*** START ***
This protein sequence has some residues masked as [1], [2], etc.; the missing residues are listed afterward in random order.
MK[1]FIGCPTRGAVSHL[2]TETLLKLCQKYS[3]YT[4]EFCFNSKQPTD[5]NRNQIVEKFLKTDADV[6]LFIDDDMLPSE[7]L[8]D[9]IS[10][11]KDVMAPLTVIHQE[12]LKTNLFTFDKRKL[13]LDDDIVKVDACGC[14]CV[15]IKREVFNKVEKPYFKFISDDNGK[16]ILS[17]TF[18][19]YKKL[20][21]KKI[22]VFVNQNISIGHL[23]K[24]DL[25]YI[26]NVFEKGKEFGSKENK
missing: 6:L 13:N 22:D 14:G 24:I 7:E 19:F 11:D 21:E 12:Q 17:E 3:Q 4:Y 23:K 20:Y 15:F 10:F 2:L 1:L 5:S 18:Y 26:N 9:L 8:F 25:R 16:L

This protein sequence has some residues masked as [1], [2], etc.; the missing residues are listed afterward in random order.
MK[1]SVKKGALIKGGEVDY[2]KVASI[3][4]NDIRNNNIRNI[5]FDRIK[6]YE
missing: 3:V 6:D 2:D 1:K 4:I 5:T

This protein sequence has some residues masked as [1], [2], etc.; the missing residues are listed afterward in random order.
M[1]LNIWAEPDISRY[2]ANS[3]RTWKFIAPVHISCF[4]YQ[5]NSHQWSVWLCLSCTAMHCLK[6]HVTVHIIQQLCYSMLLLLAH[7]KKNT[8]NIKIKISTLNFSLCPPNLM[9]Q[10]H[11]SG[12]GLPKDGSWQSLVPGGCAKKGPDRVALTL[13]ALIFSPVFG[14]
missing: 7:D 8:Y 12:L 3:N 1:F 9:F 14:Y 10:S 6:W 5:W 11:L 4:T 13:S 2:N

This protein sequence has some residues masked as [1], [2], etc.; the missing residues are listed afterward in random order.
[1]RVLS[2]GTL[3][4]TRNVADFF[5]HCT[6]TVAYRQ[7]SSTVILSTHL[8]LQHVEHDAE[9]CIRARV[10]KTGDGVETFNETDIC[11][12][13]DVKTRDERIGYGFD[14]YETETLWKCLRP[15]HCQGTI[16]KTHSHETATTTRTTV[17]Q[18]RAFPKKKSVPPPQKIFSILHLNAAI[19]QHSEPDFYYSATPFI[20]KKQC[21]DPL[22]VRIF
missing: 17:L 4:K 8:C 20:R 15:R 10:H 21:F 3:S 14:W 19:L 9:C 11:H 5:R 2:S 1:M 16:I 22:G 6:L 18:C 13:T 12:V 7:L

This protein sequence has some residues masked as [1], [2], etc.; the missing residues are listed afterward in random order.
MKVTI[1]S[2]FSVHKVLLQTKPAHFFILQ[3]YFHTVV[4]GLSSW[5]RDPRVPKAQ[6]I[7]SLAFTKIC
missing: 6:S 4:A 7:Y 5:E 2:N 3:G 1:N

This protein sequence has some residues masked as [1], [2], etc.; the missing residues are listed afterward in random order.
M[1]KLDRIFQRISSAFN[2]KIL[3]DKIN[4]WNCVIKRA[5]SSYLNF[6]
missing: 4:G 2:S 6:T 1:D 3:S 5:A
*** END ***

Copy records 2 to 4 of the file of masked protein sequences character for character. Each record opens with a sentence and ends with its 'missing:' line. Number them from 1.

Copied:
This protein sequence has some residues masked as [1], [2], etc.; the missing residues are listed afterward in random order.
MK[1]SVKKGALIKGGEVDY[2]KVASI[3][4]NDIRNNNIRNI[5]FDRIK[6]YE
missing: 3:V 6:D 2:D 1:K 4:I 5:T

This protein sequence has some residues masked as [1], [2], etc.; the missing residues are listed afterward in random order.
M[1]LNIWAEPDISRY[2]ANS[3]RTWKFIAPVHISCF[4]YQ[5]NSHQWSVWLCLSCTAMHCLK[6]HVTVHIIQQLCYSMLLLLAH[7]KKNT[8]NIKIKISTLNFSLCPPNLM[9]Q[10]H[11]SG[12]GLPKDGSWQSLVPGGCAKKGPDRVALTL[13]ALIFSPVFG[14]
missing: 7:D 8:Y 12:L 3:N 1:F 9:F 14:Y 10:S 6:W 5:W 11:L 4:T 13:S 2:N

This protein sequence has some residues masked as [1], [2], etc.; the missing residues are listed afterward in random order.
[1]RVLS[2]GTL[3][4]TRNVADFF[5]HCT[6]TVAYRQ[7]SSTVILSTHL[8]LQHVEHDAE[9]CIRARV[10]KTGDGVETFNETDIC[11][12][13]DVKTRDERIGYGFD[14]YETETLWKCLRP[15]HCQGTI[16]KTHSHETATTTRTTV[17]Q[18]RAFPKKKSVPPPQKIFSILHLNAAI[19]QHSEPDFYYSATPFI[20]KKQC[21]DPL[22]VRIF
missing: 17:L 4:K 8:C 20:R 15:R 10:H 21:F 3:S 14:W 19:L 9:C 11:H 5:R 2:S 1:M 16:I 22:G 6:L 18:C 13:T 12:V 7:L